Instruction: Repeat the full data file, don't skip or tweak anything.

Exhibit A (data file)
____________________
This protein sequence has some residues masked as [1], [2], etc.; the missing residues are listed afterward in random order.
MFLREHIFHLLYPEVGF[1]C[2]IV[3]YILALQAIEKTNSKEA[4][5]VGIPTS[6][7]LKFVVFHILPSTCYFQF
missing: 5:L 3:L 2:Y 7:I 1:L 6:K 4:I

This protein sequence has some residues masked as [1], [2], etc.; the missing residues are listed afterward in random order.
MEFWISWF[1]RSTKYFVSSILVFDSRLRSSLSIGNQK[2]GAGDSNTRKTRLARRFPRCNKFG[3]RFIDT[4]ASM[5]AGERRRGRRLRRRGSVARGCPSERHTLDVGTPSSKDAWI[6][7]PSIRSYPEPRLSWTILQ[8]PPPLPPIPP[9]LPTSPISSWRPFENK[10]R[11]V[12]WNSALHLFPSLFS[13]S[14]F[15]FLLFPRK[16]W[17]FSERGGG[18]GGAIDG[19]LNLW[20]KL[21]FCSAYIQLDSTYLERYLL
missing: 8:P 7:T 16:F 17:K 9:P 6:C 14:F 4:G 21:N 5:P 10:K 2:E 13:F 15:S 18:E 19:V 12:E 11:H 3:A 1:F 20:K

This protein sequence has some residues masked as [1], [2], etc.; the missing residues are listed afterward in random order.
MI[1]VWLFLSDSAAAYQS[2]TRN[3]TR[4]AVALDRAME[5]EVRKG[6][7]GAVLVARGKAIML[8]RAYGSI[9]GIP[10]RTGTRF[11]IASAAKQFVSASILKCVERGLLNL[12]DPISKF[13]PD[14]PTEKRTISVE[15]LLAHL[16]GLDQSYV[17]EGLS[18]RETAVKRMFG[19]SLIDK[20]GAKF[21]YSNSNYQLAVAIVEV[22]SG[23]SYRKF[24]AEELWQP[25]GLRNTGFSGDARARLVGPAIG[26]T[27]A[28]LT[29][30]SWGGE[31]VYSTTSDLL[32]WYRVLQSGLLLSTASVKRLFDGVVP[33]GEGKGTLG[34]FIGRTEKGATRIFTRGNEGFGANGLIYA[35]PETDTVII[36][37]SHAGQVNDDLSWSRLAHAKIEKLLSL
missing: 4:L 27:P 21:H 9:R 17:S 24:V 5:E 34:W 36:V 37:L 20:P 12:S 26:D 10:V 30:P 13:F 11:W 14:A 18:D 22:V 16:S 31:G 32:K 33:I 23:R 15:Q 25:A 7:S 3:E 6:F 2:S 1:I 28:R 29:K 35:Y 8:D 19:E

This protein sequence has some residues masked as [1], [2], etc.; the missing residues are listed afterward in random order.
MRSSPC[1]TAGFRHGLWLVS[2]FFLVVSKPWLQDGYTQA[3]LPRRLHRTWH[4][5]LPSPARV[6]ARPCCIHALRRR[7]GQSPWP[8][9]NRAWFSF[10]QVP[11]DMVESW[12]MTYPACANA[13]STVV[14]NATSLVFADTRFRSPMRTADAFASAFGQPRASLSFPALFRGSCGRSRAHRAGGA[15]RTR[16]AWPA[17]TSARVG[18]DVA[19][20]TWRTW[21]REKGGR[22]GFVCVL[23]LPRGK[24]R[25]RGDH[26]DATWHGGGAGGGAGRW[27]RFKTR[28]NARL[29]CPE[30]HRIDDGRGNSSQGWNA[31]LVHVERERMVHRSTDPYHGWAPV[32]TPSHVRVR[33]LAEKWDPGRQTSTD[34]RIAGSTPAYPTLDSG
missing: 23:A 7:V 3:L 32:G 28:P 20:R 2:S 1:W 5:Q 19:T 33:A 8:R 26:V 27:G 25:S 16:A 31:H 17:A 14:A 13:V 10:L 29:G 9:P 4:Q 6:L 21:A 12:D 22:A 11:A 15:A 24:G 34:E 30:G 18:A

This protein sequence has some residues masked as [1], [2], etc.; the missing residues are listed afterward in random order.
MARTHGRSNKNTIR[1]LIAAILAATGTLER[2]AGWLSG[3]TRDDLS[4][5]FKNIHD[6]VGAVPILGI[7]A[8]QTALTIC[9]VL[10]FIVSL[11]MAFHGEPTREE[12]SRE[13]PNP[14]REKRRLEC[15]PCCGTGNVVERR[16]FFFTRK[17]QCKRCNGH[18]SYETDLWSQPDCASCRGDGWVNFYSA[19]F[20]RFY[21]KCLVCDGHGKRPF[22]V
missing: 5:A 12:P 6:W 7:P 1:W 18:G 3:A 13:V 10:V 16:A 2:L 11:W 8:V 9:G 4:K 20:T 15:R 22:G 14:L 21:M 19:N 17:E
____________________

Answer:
This protein sequence has some residues masked as [1], [2], etc.; the missing residues are listed afterward in random order.
MFLREHIFHLLYPEVGF[1]C[2]IV[3]YILALQAIEKTNSKEA[4][5]VGIPTS[6][7]LKFVVFHILPSTCYFQF
missing: 5:L 3:L 2:Y 7:I 1:L 6:K 4:I

This protein sequence has some residues masked as [1], [2], etc.; the missing residues are listed afterward in random order.
MEFWISWF[1]RSTKYFVSSILVFDSRLRSSLSIGNQK[2]GAGDSNTRKTRLARRFPRCNKFG[3]RFIDT[4]ASM[5]AGERRRGRRLRRRGSVARGCPSERHTLDVGTPSSKDAWI[6][7]PSIRSYPEPRLSWTILQ[8]PPPLPPIPP[9]LPTSPISSWRPFENK[10]R[11]V[12]WNSALHLFPSLFS[13]S[14]F[15]FLLFPRK[16]W[17]FSERGGG[18]GGAIDG[19]LNLW[20]KL[21]FCSAYIQLDSTYLERYLL
missing: 8:P 7:T 16:F 17:K 9:P 6:C 14:F 4:G 21:N 5:P 10:K 2:E 13:F 15:S 18:E 19:V 12:E 11:H 3:A 1:F 20:K

This protein sequence has some residues masked as [1], [2], etc.; the missing residues are listed afterward in random order.
MI[1]VWLFLSDSAAAYQS[2]TRN[3]TR[4]AVALDRAME[5]EVRKG[6][7]GAVLVARGKAIML[8]RAYGSI[9]GIP[10]RTGTRF[11]IASAAKQFVSASILKCVERGLLNL[12]DPISKF[13]PD[14]PTEKRTISVE[15]LLAHL[16]GLDQSYV[17]EGLS[18]RETAVKRMFG[19]SLIDK[20]GAKF[21]YSNSNYQLAVAIVEV[22]SG[23]SYRKF[24]AEELWQP[25]GLRNTGFSGDARARLVGPAIG[26]T[27]A[28]LT[29][30]SWGGE[31]VYSTTSDLL[32]WYRVLQSGLLLSTASVKRLFDGVVP[33]GEGKGTLG[34]FIGRTEKGATRIFTRGNEGFGANGLIYA[35]PETDTVII[36][37]SHAGQVNDDLSWSRLAHAKIEKLLSL
missing: 4:L 27:P 21:H 9:R 17:S 24:V 5:E 34:W 36:V 37:L 20:P 12:S 26:D 10:V 30:P 13:F 11:W 14:A 18:D 22:V 16:S 31:G 32:K 33:I 23:R 15:Q 25:A 7:S 3:E 6:F 2:S 1:I 28:R 29:K 35:Y 8:D 19:E

This protein sequence has some residues masked as [1], [2], etc.; the missing residues are listed afterward in random order.
MRSSPC[1]TAGFRHGLWLVS[2]FFLVVSKPWLQDGYTQA[3]LPRRLHRTWH[4][5]LPSPARV[6]ARPCCIHALRRR[7]GQSPWP[8][9]NRAWFSF[10]QVP[11]DMVESW[12]MTYPACANA[13]STVV[14]NATSLVFADTRFRSPMRTADAFASAFGQPRASLSFPALFRGSCGRSRAHRAGGA[15]RTR[16]AWPA[17]TSARVG[18]DVA[19][20]TWRTW[21]REKGGR[22]GFVCVL[23]LPRGK[24]R[25]RGDH[26]DATWHGGGAGGGAGRW[27]RFKTR[28]NARL[29]CPE[30]HRIDDGRGNSSQGWNA[31]LVHVERERMVHRSTDPYHGWAPV[32]TPSHVRVR[33]LAEKWDPGRQTSTD[34]RIAGSTPAYPTLDSG
missing: 23:A 7:V 3:L 32:G 28:P 20:R 2:S 1:W 5:Q 19:T 33:A 8:R 26:V 27:G 25:S 16:A 31:H 17:A 14:A 13:V 10:L 29:G 9:P 4:Q 6:L 21:A 12:D 22:A 11:A 15:A 24:G 34:E 30:G 18:A

This protein sequence has some residues masked as [1], [2], etc.; the missing residues are listed afterward in random order.
MARTHGRSNKNTIR[1]LIAAILAATGTLER[2]AGWLSG[3]TRDDLS[4][5]FKNIHD[6]VGAVPILGI[7]A[8]QTALTIC[9]VL[10]FIVSL[11]MAFHGEPTREE[12]SRE[13]PNP[14]REKRRLEC[15]PCCGTGNVVERR[16]FFFTRK[17]QCKRCNGH[18]SYETDLWSQPDCASCRGDGWVNFYSA[19]F[20]RFY[21]KCLVCDGHGKRPF[22]V
missing: 5:A 12:P 6:W 7:P 1:W 18:G 3:A 13:V 10:V 16:A 2:L 11:W 8:V 9:G 4:K 20:T 15:R 22:G 14:L 21:M 19:N 17:E